The circular condition (I see this is more of a situation than a thought issue) extends from that the brain cannot derive anything that it has not accidentally evolved to derive. All that the brain derived is from a phenomenon we call nature. We are only conscious of the phenomenon called nature because of the evolved structure of the brain. This tight loop creates, as a thought experience, the hidden circular argument that consciousness is an experience of ‘nature’. ‘Nature’, as here, to be distinguished from any meta concept of nature as everything we might yet learn about reality that we don’t currently experience.

So once we see that what we are dealing with is simply a self-assertion of a probably very limited sphere of perception through consciousness, as if it is the whole thing, then we can posit that ‘nature’ is only a very limited aspect of reality. The circular condition imposes limitations on what we, as part of ‘nature’ can render in consciousness. So the premises that : 1 Our consciousness is omniscient; and 2. ‘nature’ is all powerful, gives way to a question, “Then, what of the rest of reality?”

The possibility that there is a rest-of-reality outside of our structural brain effector-affector system including that part of the system that provide consciousness implies the possibility that our evolution has not only unfolded inside the laws of ‘nature’ but of other laws of the larger reality, and therefore not only along the lines of the physical structures we are aware through our limited conscious applications that we call knowledge. We can posit that there is, indeed, a larger structural reality that not only lies outside of the limited aspects we call brain and consciousness, but that reality has higher orders of evolved consciousness.

The implications for such a positing is that our arm is not just the arm we experience but a part of a larger form of that we define subjective experience ‘arm’ by self-awareness that is a small part of a larger consciousness. In the readiness of Seth and others to conclude that a period of blankness under anaesthesia is a proof of brain=consciousness, they fail to wonder whether anaesthesia of our brain is to our consciousness as a local anaethesia is to that local part of our body, just a numb, an unfeeling, and unmoving area. In the case of positing a larger reality, a larger consciousness, we can construe of ourselves as an entity that mostly exists outside of ‘nature’, time, and brain. From this vantage point, our consciousness is contiguous with the large consciousness and all that an anaesthetic causes is a numb spot on that larger consciousness.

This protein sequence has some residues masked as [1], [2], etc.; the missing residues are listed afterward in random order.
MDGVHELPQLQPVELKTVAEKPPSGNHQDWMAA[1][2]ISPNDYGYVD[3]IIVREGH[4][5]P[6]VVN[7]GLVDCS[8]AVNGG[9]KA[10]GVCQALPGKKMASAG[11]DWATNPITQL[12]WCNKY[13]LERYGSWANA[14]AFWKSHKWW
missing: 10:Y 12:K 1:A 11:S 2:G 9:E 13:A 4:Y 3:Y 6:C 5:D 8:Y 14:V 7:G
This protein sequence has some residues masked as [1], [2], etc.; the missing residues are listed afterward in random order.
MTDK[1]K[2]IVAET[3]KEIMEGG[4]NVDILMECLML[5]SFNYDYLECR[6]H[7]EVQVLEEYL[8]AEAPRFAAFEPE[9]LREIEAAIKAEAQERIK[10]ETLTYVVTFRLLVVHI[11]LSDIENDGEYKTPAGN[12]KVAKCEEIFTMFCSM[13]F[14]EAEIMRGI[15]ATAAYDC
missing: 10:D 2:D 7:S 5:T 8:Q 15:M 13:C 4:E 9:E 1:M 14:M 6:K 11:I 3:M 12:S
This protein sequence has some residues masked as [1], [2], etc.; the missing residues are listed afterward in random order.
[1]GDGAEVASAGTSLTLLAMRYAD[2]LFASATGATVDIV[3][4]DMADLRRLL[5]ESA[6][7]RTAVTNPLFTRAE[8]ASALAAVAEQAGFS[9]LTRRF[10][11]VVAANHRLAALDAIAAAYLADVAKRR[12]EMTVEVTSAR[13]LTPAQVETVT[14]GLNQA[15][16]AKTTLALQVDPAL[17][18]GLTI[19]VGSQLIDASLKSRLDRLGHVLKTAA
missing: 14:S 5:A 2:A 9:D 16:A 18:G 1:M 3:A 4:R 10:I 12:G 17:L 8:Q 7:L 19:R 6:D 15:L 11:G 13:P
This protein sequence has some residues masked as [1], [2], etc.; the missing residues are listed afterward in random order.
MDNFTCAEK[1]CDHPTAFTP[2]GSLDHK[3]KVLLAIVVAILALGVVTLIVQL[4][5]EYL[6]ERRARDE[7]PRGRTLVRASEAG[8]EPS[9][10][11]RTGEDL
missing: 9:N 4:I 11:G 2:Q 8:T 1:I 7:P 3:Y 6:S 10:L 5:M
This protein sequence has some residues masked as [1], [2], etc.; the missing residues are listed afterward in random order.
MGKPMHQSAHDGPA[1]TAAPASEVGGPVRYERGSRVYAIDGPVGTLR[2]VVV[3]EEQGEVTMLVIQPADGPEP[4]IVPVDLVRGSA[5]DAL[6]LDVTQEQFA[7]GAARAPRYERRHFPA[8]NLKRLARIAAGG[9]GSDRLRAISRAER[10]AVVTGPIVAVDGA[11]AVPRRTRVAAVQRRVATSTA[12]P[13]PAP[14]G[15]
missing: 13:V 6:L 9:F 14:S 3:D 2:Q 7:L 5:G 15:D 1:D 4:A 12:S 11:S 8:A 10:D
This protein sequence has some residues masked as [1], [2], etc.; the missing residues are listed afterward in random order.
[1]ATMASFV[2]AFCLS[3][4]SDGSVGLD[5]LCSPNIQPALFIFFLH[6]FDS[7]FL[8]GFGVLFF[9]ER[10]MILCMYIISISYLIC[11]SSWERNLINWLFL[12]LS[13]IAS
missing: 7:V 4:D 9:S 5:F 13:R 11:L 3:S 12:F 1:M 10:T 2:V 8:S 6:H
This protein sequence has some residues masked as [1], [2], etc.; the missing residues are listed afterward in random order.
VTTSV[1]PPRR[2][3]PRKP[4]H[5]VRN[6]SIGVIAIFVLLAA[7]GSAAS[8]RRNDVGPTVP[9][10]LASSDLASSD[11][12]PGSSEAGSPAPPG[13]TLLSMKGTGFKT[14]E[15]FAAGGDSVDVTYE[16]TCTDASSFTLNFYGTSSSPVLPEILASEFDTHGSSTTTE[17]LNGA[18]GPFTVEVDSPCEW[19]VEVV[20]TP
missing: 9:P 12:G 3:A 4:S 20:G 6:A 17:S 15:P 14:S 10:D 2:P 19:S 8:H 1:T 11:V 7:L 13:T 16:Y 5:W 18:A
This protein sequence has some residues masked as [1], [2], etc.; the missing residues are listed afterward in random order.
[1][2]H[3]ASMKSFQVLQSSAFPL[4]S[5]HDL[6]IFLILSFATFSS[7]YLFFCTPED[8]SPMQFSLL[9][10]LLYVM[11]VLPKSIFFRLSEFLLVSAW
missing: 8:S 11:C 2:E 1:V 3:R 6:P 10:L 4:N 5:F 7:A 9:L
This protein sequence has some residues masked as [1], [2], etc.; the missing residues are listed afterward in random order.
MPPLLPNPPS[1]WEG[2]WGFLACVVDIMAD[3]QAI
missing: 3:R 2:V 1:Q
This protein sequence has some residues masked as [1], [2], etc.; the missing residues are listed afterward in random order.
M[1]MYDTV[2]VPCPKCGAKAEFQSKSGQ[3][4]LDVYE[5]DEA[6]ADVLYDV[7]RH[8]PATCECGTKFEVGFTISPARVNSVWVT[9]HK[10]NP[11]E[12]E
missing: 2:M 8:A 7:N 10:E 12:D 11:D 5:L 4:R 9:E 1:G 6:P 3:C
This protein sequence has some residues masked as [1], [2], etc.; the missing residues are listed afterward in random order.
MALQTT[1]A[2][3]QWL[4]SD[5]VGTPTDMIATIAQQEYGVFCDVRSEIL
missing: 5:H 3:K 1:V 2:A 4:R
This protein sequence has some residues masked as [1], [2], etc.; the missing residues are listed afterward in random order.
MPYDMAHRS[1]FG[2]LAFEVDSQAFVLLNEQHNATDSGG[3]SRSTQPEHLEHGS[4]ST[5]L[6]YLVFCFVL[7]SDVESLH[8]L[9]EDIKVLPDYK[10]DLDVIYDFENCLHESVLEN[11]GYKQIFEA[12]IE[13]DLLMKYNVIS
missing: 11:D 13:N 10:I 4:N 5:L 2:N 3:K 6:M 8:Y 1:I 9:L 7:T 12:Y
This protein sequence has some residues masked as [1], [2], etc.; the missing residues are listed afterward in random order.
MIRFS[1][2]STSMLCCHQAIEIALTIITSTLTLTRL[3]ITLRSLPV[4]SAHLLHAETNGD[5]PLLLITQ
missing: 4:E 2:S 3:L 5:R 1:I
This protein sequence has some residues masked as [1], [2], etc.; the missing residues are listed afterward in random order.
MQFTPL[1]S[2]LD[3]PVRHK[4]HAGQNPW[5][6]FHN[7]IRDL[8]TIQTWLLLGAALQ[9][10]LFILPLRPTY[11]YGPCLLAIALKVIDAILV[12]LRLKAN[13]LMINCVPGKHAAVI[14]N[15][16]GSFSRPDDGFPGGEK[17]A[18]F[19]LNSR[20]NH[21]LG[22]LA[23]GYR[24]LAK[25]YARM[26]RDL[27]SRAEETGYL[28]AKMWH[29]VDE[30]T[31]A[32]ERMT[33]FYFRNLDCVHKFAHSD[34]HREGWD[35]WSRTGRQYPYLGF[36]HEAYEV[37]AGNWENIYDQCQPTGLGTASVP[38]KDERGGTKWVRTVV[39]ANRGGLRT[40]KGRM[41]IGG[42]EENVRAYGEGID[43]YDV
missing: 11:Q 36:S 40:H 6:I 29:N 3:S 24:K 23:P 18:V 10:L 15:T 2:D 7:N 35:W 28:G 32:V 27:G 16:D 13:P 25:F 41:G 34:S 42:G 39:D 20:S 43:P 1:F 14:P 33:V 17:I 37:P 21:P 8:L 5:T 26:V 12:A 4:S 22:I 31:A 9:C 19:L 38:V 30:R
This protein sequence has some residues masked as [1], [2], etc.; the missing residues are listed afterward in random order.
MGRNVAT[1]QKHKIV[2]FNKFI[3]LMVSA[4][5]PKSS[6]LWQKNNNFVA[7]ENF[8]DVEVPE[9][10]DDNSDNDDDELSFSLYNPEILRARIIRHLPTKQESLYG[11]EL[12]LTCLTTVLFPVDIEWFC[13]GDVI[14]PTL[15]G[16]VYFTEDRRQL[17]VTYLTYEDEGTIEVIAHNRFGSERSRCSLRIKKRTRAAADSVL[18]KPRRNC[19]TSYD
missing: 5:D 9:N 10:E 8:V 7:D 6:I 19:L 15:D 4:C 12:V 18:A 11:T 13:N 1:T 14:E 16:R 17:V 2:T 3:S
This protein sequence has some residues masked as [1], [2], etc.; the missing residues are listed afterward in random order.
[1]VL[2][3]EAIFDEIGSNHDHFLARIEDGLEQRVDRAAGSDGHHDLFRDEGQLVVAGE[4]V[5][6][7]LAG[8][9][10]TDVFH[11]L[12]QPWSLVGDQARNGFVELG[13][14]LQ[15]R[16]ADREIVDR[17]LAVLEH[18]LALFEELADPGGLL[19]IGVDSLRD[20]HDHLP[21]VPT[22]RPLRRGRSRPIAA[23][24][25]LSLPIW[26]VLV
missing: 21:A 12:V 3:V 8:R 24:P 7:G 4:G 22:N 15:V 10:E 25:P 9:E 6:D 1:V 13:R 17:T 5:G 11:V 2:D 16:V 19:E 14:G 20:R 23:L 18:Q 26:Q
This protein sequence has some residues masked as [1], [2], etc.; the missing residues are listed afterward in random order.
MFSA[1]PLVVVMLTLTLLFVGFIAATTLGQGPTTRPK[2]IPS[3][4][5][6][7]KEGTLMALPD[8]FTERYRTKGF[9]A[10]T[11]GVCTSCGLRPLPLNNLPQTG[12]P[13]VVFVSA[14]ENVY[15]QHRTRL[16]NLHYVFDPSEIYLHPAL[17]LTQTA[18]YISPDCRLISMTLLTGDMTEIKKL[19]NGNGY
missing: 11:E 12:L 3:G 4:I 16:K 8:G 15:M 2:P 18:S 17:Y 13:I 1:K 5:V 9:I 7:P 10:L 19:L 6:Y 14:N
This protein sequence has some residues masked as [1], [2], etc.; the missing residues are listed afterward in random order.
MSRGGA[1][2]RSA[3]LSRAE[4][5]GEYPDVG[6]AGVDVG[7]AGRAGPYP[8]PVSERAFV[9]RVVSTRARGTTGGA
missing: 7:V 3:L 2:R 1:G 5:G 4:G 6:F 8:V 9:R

So how does the brain fit in. Considering that the brain is a structural apparatus that ‘in-nature’ conducts electrical current and makes neurochemicals and hormones that effect other ‘in-nature’ physiological structures. Further, in line with the posited larger reality, the brain is contiguous with a larger reality structure that is by far the greater aspect of the reality. That larger reality structure is also correlated with a larger reality consciousness. So when an anaesthetic ‘numbs’, turns off nearly all our brain functions, there is no information either effective or receptive along a small contiguous pathway of the larger reality. We perceive a large time period of blankness. Our larger consciousness may, actually, be barely impacted.

Death, indeed, may be more peculiar than anything we currently imagine. There will be, I suspect, as Julian Barnes says, some moment of nothingness. Yet, as time-brain is completely denigrated, perhaps it is no more that sloughing off placental tissue. Ego self is certainly gone forever. Yet our larger reality consciousness continues to derive for it’s vitalised form, all that ‘in-nature’ activity of our living a conscious life. And now has all of this life-in-time, life-in-nature, informing a consciousness life form of the larger reality.

The great Educators have never been wrong about life after death or soul. They have only been limited for ways of expressing that reality in the limited culture and knowledge perspectives of the people. To be sure, their followers managed to build dysfunctional theologies around those ideas, just as other followers got right on the money how it is to live a fully conscious life. While we now have a vastly great know-how and a greater array of tools for getting behind out perceptual limitation, we can still under-read the teachings of Great Educators through a lense of ‘nice stories, shame about the fantasy’. Yet the modern tools of reflective inquiry do allow us to truly explore what it might have been about reality that the Great Educators had access, and come closer to vastly increasing our access to it.